Wine — slash and burn, burrow and build in 2011

Overproduction, slash-and-burn retailing and our strong dollar should keep a lid firmly on mainstream wine prices throughout 2011. Adding to that chaotic mix are rising volumes of clean skins and labels owned or controlled by retailers, a dollop of parallel importing and the less-obvious but increasingly important activities of online retailers, auctioneers and direct marketers.

An indication of the pain ahead, for some, came last year when John Geber, proprietor of the Barossa’s Chateau Tanunda and successful wine exporter, claimed the strong dollar was slaughtering Australia’s exports and could ruin Australian producers. Geber didn’t say it, but our failed exports stays at home, adding to the oversupply, depressing domestic prices and putting further competitive pressure on established brands.

The oversupply also fuels the explosion of new labels and cleanskins sprinkled throughout the retail, online, auction and direct-marketing worlds. Confusing as this proliferation of new labels might be for wine drinkers, it tends in aggregate to increase competition and lower prices.

In the hands of skilled marketers, unknown labels can both protect and mask retail margins in a way that could never be achieved were all retailers to sell the same brands. Cellarmasters, Australia’s leading direct marketer, led the way with exclusive labels in the 1980s. Big retailers are now headed down a similar path.

Cellarmaster persuaded wine producers to supply exclusive variants of their branded products. This enabled them to fetch a premium on well-known brands by avoiding price comparisons with the regular label sold by other retailers.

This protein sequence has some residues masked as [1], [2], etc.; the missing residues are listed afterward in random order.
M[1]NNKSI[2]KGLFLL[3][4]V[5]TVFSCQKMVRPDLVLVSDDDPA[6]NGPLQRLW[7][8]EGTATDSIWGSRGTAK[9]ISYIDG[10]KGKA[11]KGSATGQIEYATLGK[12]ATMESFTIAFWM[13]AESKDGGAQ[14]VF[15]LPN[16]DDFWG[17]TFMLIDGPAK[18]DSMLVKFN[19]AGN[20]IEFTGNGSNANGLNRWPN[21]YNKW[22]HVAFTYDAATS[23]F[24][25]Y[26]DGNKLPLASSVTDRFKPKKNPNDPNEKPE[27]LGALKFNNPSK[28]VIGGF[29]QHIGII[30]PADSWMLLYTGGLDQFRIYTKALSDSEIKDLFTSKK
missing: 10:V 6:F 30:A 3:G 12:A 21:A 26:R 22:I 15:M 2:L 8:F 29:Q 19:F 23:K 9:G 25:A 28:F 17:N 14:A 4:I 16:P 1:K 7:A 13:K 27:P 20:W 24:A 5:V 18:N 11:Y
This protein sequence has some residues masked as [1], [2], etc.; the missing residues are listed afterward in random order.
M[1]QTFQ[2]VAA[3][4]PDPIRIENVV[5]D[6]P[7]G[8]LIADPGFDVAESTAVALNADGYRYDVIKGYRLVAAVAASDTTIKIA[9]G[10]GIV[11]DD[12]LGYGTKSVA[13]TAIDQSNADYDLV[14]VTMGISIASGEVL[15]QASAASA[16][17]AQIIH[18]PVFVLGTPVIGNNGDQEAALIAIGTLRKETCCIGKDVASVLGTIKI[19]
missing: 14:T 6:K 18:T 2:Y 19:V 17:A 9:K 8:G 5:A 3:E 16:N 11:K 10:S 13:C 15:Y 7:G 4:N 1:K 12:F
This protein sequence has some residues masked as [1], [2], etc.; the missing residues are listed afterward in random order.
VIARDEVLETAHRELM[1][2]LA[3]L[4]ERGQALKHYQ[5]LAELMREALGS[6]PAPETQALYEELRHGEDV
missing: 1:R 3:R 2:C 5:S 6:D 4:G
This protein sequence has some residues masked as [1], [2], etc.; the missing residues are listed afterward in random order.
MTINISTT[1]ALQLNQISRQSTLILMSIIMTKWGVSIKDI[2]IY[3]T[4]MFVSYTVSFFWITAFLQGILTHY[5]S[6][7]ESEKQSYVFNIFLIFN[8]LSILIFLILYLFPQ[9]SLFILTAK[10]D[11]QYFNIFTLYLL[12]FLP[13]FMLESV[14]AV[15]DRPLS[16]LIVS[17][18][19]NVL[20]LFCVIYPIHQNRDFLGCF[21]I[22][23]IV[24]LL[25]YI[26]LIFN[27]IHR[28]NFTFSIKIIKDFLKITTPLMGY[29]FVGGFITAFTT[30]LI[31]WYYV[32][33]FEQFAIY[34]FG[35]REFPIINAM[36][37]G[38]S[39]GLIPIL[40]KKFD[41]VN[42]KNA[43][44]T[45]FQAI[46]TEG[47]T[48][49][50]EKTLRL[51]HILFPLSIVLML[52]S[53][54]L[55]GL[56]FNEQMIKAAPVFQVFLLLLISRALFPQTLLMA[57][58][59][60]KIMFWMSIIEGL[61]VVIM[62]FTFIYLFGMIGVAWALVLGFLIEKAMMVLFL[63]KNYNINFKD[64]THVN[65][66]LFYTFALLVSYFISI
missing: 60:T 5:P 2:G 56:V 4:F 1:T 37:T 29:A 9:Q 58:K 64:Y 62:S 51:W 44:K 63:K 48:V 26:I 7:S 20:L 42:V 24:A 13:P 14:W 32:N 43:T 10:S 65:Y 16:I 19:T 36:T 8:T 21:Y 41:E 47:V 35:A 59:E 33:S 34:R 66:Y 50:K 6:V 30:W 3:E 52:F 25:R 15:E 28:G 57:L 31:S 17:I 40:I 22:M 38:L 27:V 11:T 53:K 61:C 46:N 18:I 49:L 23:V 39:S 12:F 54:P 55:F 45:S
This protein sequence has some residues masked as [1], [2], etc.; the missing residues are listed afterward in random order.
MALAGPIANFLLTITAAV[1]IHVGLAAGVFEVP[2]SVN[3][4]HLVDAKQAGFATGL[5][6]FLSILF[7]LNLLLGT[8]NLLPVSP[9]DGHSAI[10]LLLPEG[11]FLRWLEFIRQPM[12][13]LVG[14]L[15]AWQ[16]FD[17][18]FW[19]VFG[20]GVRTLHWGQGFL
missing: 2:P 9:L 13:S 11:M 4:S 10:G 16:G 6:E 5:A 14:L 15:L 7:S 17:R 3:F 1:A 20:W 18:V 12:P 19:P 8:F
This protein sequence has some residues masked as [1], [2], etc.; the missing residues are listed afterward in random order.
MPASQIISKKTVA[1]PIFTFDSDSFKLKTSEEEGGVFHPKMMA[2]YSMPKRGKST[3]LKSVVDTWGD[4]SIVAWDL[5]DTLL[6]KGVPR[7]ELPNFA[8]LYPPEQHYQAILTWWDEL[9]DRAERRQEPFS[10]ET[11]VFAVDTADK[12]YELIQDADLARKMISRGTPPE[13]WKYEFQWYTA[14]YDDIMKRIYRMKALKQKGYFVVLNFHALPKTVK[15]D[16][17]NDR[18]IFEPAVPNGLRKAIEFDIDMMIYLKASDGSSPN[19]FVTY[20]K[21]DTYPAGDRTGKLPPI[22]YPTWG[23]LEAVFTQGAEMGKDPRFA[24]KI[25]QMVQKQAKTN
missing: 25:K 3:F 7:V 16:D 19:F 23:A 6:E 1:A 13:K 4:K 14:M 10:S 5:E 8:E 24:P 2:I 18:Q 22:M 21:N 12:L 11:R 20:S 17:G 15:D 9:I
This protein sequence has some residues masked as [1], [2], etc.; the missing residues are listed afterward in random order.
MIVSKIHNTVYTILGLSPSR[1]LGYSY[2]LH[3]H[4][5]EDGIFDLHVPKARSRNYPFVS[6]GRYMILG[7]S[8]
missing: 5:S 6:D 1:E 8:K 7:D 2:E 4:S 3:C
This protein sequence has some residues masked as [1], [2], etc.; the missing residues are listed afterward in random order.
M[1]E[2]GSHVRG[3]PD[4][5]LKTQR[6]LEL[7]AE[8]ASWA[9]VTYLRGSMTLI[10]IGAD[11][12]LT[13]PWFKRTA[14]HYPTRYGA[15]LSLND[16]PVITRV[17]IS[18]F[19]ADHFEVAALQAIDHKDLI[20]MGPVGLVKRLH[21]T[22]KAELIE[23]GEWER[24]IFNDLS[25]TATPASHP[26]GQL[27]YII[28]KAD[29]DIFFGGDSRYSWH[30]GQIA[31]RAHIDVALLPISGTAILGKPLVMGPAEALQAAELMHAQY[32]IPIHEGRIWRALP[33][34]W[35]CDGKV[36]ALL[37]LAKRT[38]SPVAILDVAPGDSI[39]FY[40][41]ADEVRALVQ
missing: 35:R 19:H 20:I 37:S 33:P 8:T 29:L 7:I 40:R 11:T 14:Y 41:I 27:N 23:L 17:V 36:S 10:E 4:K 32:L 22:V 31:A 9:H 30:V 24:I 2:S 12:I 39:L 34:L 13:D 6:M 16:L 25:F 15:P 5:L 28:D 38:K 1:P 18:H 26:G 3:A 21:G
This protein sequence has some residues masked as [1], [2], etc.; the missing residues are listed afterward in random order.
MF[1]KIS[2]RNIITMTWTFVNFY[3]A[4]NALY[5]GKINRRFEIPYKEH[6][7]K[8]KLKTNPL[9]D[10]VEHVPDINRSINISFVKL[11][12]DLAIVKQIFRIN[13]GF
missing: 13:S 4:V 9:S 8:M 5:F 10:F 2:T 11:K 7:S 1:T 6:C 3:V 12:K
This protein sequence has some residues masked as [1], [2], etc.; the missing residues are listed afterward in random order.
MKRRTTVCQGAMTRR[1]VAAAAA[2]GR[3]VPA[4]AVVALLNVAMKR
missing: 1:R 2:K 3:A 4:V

On the other hand mainstream retailers today tend to create their own labels from scratch or arrange exclusive import arrangements with overseas producers (although they sometimes offer products exclusively from well-known local producers).

Liquor retail consultant David Farmer says that in the UK, over half the products sold by Tesco are house brands. But on a recent visit there he noted how shabby and degraded Tesco’s merchandising appeared – a downside he attributes partly to stripping out more glamorous, strongly marketed brands and partly to the poverty of the house labels on offer.

This suggests that if retailers drop the carefully built brands from their offer, the glamour, and ultimately the value of the retail offer goes with it. But we’re a long way from that point in Australia as big retailers rely on discounting strong brands to drive traffic – albeit in a quickly changing way.

In a recent presentation to independent Australian retailers, Farmer highlighted a technique Woolworths now uses to build the credibility of its house wine brands: positioning them in advertisements alongside comparably priced national brands – a simple way to suggest equal quality and, at the same time, to milk perhaps a century of goodwill behind the known label.